We are only able to provide the material on the Mondaq (and its affiliate sites) site free to site visitors because we can pass on information about the pages that users are viewing and the personal information users provide to us (e.g. email addresses) to reputable contributing firms such as law firms who author those pages. We do not sell or rent information to anyone else other than the authors of those pages, who may change from time to time. Should you wish us not to disclose your details to any of these parties, please tick the box above or tick the box marked "Opt out of Registration Information Disclosure" on the Your Profile page. We and our author organisations may only contact you via email or other means if you allow us to do so. Users can opt out of contact when they register on the site, or send an email to unsubscribe@mondaq.com with “no disclosure” in the subject heading

Mondaq News Alerts

In order to receive Mondaq News Alerts, users have to complete a separate registration form. This is a personalised service where users choose regions and topics of interest and we send it only to those users who have requested it. Users can stop receiving these Alerts by going to the Mondaq News Alerts page and deselecting all interest areas. In the same way users can amend their personal preferences to add or remove subject areas.

Cookies

A cookie is a small text file written to a user’s hard drive that contains an identifying user number. The cookies do not contain any personal information about users. We use the cookie so users do not have to log in every time they use the service and the cookie will automatically expire if you do not visit the Mondaq website (or its affiliate sites) for 12 months. We also use the cookie to personalise a user's experience of the site (for example to show information specific to a user's region). As the Mondaq sites are fully personalised and cookies are essential to its core technology the site will function unpredictably with browsers that do not support cookies - or where cookies are disabled (in these circumstances we advise you to attempt to locate the information you require elsewhere on the web). However if you are concerned about the presence of a Mondaq cookie on your machine you can also choose to expire the cookie immediately (remove it) by selecting the 'Log Off' menu option as the last thing you do when you use the site.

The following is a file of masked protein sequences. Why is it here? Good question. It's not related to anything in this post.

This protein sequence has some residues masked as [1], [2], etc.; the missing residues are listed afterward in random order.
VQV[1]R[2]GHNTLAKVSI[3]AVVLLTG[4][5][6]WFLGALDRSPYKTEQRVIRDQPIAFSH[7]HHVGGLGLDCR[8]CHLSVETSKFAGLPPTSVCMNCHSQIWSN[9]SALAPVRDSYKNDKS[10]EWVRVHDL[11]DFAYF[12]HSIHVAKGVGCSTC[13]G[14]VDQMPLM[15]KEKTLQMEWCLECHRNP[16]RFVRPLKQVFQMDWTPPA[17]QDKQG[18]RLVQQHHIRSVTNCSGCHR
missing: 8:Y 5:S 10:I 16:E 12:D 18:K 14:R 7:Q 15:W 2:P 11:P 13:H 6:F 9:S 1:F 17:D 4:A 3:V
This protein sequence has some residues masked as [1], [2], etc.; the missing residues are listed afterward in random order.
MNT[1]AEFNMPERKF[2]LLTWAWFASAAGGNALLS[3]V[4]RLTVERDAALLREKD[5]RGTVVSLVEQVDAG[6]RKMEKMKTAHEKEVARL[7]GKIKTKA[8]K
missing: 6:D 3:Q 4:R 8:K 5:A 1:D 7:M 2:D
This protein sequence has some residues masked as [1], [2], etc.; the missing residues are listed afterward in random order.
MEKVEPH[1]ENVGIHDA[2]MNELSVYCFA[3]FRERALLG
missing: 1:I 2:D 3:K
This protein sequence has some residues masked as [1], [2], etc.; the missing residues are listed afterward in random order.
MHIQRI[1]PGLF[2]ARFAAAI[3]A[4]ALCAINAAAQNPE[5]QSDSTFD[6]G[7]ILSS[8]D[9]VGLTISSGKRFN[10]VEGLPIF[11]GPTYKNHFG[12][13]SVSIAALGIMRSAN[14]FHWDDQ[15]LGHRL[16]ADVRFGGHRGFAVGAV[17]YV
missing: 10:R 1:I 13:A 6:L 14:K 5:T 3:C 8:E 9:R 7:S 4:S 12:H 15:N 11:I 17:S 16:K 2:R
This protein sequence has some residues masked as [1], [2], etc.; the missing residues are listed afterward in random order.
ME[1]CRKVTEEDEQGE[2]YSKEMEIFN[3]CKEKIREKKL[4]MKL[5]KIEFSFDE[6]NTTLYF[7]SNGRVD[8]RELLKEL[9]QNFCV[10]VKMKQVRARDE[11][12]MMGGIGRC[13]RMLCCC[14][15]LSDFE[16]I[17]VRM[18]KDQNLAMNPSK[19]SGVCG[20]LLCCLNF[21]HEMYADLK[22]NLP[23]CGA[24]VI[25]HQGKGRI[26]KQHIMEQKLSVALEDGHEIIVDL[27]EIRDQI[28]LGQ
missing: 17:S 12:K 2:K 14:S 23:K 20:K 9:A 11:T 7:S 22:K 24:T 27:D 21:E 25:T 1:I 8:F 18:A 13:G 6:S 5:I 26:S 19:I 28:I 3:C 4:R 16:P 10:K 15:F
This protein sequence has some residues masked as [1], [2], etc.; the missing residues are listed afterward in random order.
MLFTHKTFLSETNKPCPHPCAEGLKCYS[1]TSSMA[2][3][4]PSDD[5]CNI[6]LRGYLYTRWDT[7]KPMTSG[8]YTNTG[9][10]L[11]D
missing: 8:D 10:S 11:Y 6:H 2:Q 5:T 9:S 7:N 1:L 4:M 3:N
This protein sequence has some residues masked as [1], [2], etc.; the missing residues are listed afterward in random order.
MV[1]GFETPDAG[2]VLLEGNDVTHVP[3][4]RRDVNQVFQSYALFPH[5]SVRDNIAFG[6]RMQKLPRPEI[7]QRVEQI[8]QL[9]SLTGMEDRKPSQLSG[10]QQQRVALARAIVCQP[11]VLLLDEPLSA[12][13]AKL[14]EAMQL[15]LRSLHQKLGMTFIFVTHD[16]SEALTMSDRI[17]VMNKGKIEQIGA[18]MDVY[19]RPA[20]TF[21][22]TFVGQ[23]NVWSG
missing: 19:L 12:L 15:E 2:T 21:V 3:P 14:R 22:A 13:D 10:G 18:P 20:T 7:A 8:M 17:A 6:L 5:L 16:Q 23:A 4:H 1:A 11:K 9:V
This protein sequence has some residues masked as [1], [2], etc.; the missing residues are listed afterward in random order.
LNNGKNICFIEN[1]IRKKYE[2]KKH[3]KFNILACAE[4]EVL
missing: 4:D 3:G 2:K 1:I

Some of our business partners may use cookies on our site (for example, advertisers). However, we have no access to or control over these cookies and we are not aware of any at present that do so.

Log Files

We use IP addresses to analyse trends, administer the site, track movement, and gather broad demographic information for aggregate use. IP addresses are not linked to personally identifiable information.

Links